Wednesday, 27 May 2015

The top 100 brands in the world (part 1)

Brands are intrinsically fascinating and in a competitive and changing world a good source of business strength, protection and profile.  So once again - the same as last year (link here) - I find myself looking at the BrandZ information in today's Financial Times with great interest.

I take the view that brands and brand value can provide great insights for equity analysis and structural shifts.  Take this on regional shifts from the report writers themselves as an example: 

'Chinese brands, of which there are 14 in the Top 100 -- up from just one in 2006 -- are pushing out European brands. Those brands dropped 9.3% in the last year to 24 brands from 35 in 2006. The study said the value of U.S brands grew by 137% in the last 10 years'. 

So what were the results this year and what can we discern.  For a start there was far too much information for one write-up and I will sub-divide the list into a number of parts over the next few days.

Today then the top 10 brands...and what an interesting list they are.  For starters they are all American in heritage.  Second nine of them appeared in last year's top ten which says something about persistence (congratulations Verizon for breaking into the top ten...from eleventh!)

So what can we do with this data...well we can compare it to EV (market cap plus net debt) and see what proportion of this EV can be attributed to the brand value per se and what proportion is more...operational.  The broad rule of thumb is that a high brand value of a company's EV may highlight value...especially if that brand value is going up (interestingly only true of eight of the top ten).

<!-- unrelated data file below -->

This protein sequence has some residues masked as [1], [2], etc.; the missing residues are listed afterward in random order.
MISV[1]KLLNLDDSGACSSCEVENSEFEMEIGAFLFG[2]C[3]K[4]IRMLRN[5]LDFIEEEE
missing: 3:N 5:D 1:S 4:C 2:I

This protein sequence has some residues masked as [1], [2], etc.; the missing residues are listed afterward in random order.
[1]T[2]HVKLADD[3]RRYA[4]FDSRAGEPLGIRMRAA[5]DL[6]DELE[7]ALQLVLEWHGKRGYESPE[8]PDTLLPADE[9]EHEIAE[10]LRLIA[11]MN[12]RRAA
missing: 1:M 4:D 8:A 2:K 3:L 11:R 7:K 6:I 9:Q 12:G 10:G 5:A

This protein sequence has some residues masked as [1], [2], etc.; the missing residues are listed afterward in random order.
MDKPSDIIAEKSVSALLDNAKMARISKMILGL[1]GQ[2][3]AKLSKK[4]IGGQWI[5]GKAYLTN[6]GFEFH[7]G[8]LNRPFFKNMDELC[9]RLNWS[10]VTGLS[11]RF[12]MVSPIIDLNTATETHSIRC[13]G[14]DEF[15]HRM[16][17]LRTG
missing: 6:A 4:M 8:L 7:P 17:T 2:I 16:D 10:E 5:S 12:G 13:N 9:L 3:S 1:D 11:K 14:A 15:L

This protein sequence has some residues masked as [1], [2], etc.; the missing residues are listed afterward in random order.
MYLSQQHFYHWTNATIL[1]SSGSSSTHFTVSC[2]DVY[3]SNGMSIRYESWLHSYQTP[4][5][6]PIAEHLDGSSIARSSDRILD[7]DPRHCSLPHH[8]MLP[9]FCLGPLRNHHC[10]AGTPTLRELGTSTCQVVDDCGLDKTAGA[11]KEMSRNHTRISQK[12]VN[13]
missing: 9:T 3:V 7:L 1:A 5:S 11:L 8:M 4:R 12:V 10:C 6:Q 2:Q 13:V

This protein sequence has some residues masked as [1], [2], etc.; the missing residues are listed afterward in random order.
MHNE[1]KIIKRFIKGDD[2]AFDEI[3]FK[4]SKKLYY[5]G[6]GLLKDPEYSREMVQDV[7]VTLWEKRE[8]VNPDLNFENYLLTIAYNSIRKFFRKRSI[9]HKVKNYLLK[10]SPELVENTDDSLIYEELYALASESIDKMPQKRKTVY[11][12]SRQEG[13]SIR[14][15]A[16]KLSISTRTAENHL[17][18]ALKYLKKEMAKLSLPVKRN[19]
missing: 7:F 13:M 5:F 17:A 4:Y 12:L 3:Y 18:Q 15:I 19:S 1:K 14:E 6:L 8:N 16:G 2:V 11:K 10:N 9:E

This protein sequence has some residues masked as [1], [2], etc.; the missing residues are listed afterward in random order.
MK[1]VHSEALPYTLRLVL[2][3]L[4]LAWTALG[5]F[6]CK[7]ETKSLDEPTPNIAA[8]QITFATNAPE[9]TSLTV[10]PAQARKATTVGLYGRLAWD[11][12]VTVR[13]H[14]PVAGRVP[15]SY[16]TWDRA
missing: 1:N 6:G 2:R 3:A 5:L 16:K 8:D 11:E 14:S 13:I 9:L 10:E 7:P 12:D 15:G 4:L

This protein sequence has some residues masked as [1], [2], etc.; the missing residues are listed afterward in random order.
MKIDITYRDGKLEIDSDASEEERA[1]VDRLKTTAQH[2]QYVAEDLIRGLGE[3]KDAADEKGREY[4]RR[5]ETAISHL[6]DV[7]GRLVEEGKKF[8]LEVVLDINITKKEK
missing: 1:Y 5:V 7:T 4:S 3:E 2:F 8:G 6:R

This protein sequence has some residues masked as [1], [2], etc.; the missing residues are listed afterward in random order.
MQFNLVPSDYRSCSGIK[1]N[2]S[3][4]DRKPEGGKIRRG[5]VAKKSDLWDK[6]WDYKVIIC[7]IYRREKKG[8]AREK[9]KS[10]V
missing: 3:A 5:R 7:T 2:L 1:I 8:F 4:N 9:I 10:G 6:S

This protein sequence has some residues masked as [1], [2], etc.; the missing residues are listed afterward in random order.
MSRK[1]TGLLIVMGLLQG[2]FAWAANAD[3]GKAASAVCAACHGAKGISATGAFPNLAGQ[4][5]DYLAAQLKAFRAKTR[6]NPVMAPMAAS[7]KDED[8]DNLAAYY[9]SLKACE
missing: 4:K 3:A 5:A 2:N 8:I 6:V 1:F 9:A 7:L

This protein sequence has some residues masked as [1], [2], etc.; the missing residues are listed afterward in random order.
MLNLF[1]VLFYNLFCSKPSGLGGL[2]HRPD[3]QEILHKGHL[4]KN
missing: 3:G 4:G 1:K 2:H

So what are the results? (brand value shown as a % of total company EV)

Apple 33.5%
Google 56.0%
Microsoft 36.1%
IBM 47.5%
Visa 56.0%
AT&T 33.1%
Verizon 27.6%
Coca-Cola 41.7%
McDonald's 76.2%
Marlboro (aka Altria) 72.2%.  If you also add the PMI market cap this reduces to c. 30%

Well that was interesting.  Here's the top four with usefully over half their market cap covered by their BrandZ brand value:

McDonald's 76.2%
Marlboro (aka Altria) 72.2%.  If you also add the PMI market cap this reduces to c. 30%
Google 56.0%
Visa 56.0%

So are these stocks cheap then?

Well funnily enough I have written about all four reasonably recently.  On McDonald's just a few weeks ago I opined that I would rather eat their burgers at the prevailing share price then buy the share (link here). That's the trouble with a brand value that is high but falling.  

Altria does not have that problem however and this stock has been a hugely successful share for me over the last year or so.  I last wrote about the stock here back in January when I sold half my position.  With the share down a little under 10% since then, this feels justified but the above analysis tells me - just as I concluded back in January - that a sub US$50 print is an opportunity to buy Altria.

As for Philip Morris International I do own the stock and have written positively about it here.  

My view would be for a brand to cover c. 30% of BOTH companies (and when both have other brands too) is quite remarkable.   

Now Google is a stock I own and think is good value at prevailing (see this commentary from April here). Any chance in that sub US$525 share price range is a buying opportunity in my view.  This brand analysis just reinforced that. 

And Visa.  It has been a while since I looked at the stock (around 11 months ago here) and my pre-split share price buy target of sub US$200 ultimately proved too conservative.  That's the way it goes sometimes...but it is time to reassess: the BrandZ analysis has highlighted that for me.  Look out for the updated note and view shortly.   

I have got a feeling many more insights from the BrandZ analysis will be upcoming as I delve further into the list.  

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